He always seems to have it on his mind. Just look at him in one of those last scenes with Snoop as they sign the documents making him a partner in Sunnyvale as real estate and as an enterprise. He’s the same wheeling and dealing Julian. But he’s reactive. He couldn’t have planned being able to add the immense fortune of Calvin Broadus, Esq. to the financial backing of his company. That live feed to the Jimmy Kimmel show came out of nowhere.
Julian’s plan actually fell apart much too easily. You can tell when you watch him in court that even he’s surprised at how little effort it took to ruin all his plans. We were much more entertained watching Tom Arnold chase after Lucy, Doug Benson fuck J-Roc’s wife, and Snoop Dogg get stupidly high. Julian was dragged along by these ridiculous events too. He was drawn in too many directions to focus on what was in front of him all along – that Steinberg was an unprofessional, greasy idiot and a dick who was taking him for a ride the entire time.
Remember the failed heist of the truck a few episodes back? That was supposed to be an easy job. I feel as though I’ve seen Julian pull off that kind of job very successfully in the past. But it was an uncoordinated mess as the driver was replaced at the last minute by a guy who got no briefing on what he was actually supposed to do during the hijacking, and Jacob ended up getting shot. It’s at this point that you can tell that he’s starting to doubt Steinberg and what he has to say.
Then comes the idea for Moneyvale Casino Resorts, and Julian forgets all about Steinberg’s idiocy. Then comes Snoop and the entourage to party in the park for a few days, and Julian thinks he can actually rely on Steinberg. But the guy can’t even bribe a judge properly, and in getting caught he ruins Julian’s case for him.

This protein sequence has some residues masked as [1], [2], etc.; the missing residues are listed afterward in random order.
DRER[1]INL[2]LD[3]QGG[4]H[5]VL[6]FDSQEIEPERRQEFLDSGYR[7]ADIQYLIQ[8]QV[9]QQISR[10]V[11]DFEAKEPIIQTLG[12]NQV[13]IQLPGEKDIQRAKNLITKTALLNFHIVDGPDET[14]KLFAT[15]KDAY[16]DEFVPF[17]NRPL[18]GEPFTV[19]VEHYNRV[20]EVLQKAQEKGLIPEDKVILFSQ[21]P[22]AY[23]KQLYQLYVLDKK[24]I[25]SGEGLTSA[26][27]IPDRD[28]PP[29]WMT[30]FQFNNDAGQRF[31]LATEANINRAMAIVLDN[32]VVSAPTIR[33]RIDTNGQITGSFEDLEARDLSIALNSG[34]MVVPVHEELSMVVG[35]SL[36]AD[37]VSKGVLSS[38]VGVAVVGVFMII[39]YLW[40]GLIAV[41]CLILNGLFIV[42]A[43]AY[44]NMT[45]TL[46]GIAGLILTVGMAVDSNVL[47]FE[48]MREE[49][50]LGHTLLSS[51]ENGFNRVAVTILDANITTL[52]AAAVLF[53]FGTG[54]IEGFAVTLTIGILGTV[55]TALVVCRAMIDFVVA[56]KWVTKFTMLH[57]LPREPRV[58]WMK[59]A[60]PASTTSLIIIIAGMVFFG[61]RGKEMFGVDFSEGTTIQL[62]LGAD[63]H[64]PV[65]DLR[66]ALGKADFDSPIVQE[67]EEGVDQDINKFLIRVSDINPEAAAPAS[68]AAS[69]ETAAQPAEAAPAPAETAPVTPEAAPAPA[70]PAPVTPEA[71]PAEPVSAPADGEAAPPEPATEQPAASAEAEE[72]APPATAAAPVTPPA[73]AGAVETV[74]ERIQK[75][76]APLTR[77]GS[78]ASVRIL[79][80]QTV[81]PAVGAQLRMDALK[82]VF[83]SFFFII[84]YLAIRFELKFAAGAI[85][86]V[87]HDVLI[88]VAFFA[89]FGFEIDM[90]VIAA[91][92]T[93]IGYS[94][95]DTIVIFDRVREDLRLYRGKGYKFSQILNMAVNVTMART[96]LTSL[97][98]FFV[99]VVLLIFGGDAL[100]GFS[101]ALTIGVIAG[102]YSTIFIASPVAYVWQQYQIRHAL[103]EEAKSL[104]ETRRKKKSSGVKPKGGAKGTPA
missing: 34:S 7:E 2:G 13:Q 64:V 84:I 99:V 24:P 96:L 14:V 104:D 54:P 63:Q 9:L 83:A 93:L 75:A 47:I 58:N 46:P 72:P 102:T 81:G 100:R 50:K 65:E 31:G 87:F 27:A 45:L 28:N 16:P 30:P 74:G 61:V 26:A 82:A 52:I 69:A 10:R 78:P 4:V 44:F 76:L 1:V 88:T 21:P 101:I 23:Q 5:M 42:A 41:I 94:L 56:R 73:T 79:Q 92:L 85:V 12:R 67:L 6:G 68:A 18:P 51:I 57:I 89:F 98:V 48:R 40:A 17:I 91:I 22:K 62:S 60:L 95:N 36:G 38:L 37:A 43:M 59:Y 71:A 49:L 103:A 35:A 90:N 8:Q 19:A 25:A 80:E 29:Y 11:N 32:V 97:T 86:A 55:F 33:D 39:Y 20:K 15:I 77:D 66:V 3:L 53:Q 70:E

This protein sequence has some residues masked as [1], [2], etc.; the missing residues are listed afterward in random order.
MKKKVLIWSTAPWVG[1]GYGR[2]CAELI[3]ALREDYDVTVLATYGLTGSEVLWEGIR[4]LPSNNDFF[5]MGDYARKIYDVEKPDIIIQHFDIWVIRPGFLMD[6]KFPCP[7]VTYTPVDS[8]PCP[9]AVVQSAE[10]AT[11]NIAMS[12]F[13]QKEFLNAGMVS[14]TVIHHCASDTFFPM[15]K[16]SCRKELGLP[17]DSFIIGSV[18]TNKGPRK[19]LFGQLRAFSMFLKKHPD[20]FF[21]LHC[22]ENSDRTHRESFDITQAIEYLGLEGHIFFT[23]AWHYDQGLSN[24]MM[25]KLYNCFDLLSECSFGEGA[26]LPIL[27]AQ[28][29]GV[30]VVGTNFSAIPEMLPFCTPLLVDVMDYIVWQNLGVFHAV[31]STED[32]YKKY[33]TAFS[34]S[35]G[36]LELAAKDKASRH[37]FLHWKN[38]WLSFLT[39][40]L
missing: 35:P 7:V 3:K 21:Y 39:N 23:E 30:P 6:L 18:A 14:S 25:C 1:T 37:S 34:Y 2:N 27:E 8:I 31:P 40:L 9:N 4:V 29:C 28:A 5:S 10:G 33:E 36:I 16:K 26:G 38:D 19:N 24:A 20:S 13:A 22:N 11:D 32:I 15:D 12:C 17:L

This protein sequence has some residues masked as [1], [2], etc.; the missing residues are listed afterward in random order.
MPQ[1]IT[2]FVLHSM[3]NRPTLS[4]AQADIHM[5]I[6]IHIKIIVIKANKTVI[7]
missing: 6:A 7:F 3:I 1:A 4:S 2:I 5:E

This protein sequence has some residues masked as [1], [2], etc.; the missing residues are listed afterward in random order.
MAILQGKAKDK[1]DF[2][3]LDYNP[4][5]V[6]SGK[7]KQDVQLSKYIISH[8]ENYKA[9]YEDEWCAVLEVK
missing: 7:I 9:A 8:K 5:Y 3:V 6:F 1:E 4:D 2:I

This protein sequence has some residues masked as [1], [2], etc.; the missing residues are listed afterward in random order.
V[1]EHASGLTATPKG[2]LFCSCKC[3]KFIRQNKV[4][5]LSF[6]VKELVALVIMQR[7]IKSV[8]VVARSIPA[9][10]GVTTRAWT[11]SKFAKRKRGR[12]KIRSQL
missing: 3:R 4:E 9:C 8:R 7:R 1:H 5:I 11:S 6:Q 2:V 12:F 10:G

So the story itself is dragging Julian away from being able to put up any real defence for Sunnyvale against Barb’s scheming. And it’s dragging us away from noticing it. All the different threads of the season have gotten away from us, and they’re coming together disastrously.
The whole season has a structure that takes us – along with Julian – along the ride of these distractions. And we see just enough of what’s happening on the sidelines – Ricky and Lucy’s marital problems over the baby and his life of petty crime, Jim’s increasing desperation as he’s hemmed in on all sides by hostility and rejection, just the barest hint of Steinberg’s grease – that we can see what can all come crashing down. Or in this case, crashing into a casino trailer on fire and shooting a gun around at everybody.
But then something totally ridiculous happens, and we all start laughing. Until we’re in the hospital with a brain-dead Ricky and the whole extended family collapses in tears. And just like Lucy, Julian, Trinity, Jacob, and Bubbles, you wonder how it all could have happened this way. But you also know exactly how.
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You can support Sunnyvale Psychochronography at my Patreon, and read through the index of my first pass at season ten at the introduction to the whole project. I might be starting a Kickstarter soon to support a small ebook of the season ten essays and a little extra material. For example, an expanded essay on the Jian Ghomeshi trial, or thinking through international stereotypes of Canadians as Trailer Park Boys can show us. Or anything you might want to recommend as a backer of either project.